A project being referred to as “generational” is being announced by the province.
It will see the irrigation of over 200,000 hectares of land from Lake Diefenbaker over the next 10 years which basically doubles the amount of irrigable land in Saskatchewan.
The project will begin with an immediate $22.5 million investment in preliminary engineering and initial construction. Project construction is expected to occur approximately over the next 10 years in three main phases at a cost estimated at $4 billion.
During a Thursday morning media conference from the Saskatchewan Legislature, Premier Scott Moe said this will be one of the largest infrastructure projects in the history of the province.
“It will also be one of the most beneficial infrastructure projects to the economy in the province of Saskatchewan and the expansion of jobs in communities within our province,” announced the premier.
It is also a project that former Agriculture Minister Lyle Stewart says is 20 years in the making.
“The timing is right to move this forward. The vision is for our grandchildren and great grandchildren and generations to follow. ” Stewart said. ” The impact on Saskatchewan producers will be substantial as it will give our farmers an opportunity to grow the high value table crops that will give this country far more food security than we have ever known.”
Phase 1 of the project is estimated to cost $500 million and will include the rehabilitation and expansion of the existing Westside irrigation canal system. This work will increase the amount of irrigable land by 80,000 acres in the area. It is considered one of the most shovel ready irrigation projects in the province with 90 per cent of the current canal already in place.
Phases 2 and 3 of the project are estimated to cost up to $3.5 billion.
Phase 2 will see the further expansion and buildout of the Westside Irrigation Project, adding an additional 260,000 acres of irrigable land. Once fully built and developed, the project will eventually see land made available for irrigation near Macrorie, Milden, Zealandia, and as far north as Delisle and Asquith.
Phase 3 will see the buildout of the Qu’Appelle South Irrigation Project, adding an estimated 120,000 acres of irrigable land. Starting at Lake Diefenbaker and going south, the project would run near the communities of Tugaske, Eyebrow, down to Marquis and into Buffalo Pound Lake. It would provide the Moose Jaw-Regina corridor and southern Saskatchewan with a secure source of water for the next century and act as a catalyst for significant industrial expansion in the years to come.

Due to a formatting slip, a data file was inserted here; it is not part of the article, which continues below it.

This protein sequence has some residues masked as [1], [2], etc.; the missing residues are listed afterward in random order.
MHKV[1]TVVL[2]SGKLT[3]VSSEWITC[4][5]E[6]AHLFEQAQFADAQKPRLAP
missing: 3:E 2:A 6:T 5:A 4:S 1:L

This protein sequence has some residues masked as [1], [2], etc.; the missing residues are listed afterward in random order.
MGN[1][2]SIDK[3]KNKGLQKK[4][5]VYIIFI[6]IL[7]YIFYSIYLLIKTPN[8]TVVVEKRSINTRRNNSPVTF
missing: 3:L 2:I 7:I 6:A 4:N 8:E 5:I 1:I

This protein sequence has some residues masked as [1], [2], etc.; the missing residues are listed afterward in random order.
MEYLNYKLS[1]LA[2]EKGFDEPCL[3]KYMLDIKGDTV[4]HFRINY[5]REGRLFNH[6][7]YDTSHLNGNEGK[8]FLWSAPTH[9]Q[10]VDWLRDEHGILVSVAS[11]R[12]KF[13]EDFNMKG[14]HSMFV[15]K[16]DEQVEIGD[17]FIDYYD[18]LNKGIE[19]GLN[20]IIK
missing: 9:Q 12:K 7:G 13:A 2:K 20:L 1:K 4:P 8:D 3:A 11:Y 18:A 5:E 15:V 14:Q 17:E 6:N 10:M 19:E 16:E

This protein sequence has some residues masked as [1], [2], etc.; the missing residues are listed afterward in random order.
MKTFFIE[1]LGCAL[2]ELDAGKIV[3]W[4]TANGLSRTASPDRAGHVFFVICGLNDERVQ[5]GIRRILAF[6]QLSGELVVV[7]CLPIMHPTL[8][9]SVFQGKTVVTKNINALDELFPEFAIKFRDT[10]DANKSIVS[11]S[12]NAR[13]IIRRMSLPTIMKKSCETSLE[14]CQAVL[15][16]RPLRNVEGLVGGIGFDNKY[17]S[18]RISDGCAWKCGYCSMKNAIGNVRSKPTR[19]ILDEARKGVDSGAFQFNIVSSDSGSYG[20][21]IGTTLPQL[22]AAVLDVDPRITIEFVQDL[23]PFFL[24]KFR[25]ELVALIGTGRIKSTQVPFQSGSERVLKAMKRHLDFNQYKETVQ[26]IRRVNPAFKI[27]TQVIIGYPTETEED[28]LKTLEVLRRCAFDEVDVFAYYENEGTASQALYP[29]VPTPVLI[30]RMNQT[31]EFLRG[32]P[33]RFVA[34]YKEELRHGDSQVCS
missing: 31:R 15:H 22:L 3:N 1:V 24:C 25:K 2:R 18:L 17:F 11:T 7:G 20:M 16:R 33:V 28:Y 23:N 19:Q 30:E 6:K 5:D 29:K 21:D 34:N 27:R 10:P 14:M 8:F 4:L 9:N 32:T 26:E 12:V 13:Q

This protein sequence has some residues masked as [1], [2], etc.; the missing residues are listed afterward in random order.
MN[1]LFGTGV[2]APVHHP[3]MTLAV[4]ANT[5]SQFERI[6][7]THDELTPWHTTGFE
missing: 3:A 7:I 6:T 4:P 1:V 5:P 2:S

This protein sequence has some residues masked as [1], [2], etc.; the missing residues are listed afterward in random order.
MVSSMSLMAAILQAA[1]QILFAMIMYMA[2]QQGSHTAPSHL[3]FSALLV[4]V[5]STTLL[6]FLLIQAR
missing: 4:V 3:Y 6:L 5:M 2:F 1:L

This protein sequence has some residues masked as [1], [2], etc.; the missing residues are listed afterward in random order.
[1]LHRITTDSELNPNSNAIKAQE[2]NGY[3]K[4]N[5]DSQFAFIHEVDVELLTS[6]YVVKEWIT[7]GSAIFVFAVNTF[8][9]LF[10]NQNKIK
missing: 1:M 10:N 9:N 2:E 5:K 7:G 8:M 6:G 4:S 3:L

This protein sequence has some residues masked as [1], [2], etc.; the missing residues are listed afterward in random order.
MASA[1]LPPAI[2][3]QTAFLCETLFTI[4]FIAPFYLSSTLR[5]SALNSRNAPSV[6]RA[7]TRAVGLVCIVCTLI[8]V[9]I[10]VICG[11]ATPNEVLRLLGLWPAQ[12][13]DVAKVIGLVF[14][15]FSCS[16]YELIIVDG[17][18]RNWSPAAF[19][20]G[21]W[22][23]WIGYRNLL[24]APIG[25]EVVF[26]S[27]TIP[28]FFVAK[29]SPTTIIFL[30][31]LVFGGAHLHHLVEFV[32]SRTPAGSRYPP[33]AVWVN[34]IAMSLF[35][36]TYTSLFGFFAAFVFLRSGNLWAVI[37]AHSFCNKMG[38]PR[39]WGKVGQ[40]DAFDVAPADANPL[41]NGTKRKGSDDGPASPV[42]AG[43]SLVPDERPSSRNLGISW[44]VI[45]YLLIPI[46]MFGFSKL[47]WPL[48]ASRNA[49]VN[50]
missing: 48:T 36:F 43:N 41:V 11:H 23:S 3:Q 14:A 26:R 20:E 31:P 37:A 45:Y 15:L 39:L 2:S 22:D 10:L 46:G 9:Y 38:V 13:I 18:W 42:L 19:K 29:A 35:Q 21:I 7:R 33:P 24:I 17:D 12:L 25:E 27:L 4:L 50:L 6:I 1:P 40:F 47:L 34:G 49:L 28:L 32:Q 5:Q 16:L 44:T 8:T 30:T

This year, $22.5 million is being invested as part of Phase 1 to immediately begin preliminary engineering and initial construction of the Westside Irrigation Project. Preliminary soil quality analysis of the Qu’Appelle South Irrigation Project area will also begin this year.
Stewart says this will diversify the agriculture economy substantially as more crops can now be produced.
“We have the opportunity to grow most vegetable crops that come to mind certainly the ones that we commonly consume in North America. “Stewart said. “The real value to that is that they are high-value crops to producers, but they will attract processors that we don’t have now. We have substantial canola-crushing and other things that we have with grains and oilseeds and pulse crops, but we don’t have processors that handle table crops so that is where the real potential lies.”
These irrigation projects are building blocks for regional economic development in Saskatchewan. Initial estimates show the investment will result in a $40 to $80 billion increase in the provincial Gross Domestic Product over the next 50 years. The project is estimated to create 2,500 construction jobs a year, over the next ten years.
“I look forward to working with producers, industry and government partners to expand irrigation capacity in Saskatchewan,” Agriculture Minister David Marit said. “From diversifying crop production and attracting more value-added processing, to benefiting local economies and adding to our long-term food security, increased irrigation opportunities support a profitable and sustainable economy.”
(With files from Moises Canales)